SS1 (an ex-Secretary of State)
I got on with the terrorists on both sides ‘cause I treated them as human beings. They were mostly normal working-class men… I had an affinity with them. People said it was my gender… it wasn’t… It was my class… that’s what did it. I used to say to them, ‘Don’t call me Secretary of State, call me by my Christian name.’ I shook their hands… none of my predecessors shook their hands. I didn’t have a voice like ‘wonderful to see you.’
Taking to terrorists is the only way to beat them. I can’t understand why Tony didn’t understand that. Gerry and Martin wanted to talk; of course they’d done dreadful things, but they’ve got wives, they want to play with their kids, they’re normal family men. I wanted to appear as normal as possible…. The most important thing… I was an ear listening. You have to allow that they believe in what they’re doing.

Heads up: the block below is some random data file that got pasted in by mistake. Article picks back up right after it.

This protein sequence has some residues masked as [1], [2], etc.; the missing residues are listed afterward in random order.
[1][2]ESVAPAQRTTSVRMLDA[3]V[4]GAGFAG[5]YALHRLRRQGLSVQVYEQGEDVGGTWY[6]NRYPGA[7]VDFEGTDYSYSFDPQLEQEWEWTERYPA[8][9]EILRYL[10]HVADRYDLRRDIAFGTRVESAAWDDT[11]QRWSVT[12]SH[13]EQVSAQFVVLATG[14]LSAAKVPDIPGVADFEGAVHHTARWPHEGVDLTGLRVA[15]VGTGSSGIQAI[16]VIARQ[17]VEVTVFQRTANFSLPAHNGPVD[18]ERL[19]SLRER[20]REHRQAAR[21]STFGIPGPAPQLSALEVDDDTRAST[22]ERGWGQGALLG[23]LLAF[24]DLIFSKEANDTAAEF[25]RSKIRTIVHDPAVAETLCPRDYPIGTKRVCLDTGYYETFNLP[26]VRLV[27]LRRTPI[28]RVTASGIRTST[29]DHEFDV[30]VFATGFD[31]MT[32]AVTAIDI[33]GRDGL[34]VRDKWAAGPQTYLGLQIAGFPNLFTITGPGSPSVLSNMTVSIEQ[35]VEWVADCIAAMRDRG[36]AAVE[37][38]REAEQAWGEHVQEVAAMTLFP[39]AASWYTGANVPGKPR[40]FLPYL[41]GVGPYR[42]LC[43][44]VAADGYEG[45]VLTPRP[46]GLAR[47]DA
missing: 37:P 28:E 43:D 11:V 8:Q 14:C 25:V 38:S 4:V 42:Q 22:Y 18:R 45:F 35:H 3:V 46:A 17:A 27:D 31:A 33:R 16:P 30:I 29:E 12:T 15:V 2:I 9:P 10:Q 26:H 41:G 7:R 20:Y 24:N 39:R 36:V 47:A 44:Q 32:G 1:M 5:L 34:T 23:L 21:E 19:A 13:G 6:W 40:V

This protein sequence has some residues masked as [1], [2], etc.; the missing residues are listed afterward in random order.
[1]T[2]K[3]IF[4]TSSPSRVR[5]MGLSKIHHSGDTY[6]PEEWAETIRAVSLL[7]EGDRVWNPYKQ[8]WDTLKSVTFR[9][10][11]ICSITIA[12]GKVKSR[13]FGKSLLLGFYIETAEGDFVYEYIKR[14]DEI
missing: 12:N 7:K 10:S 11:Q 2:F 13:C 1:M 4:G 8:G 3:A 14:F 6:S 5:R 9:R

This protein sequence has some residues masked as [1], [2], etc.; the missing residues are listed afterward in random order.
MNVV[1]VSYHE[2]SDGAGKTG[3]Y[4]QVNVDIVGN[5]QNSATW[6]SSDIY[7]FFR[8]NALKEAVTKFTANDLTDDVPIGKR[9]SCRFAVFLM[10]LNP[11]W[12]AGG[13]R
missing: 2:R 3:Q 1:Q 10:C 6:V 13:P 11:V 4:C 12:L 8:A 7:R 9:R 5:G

Tony seems to have learned nothing from history. If you want them to change their minds you have to talk to them. They won’t do it very willingly because they don’t trust you, but yes, you have to talk to terrorists.
Edward (a psychologist)
Colonel (a British Army colonel)
Rima (a journalist)
AAB (the ex-head of the Al Aqsa Martyrs Brigade, Bethlehem)
Talking to Terrorists was written by Robin Soans and directed by Max Stafford-Clark after a year of interviews with people involved with or affected by terrorism. It continues at the Royal Court Jerwood Theatre Downstairs until 30 July 2005. The playtext is published by Oberon Books (priced £8.99).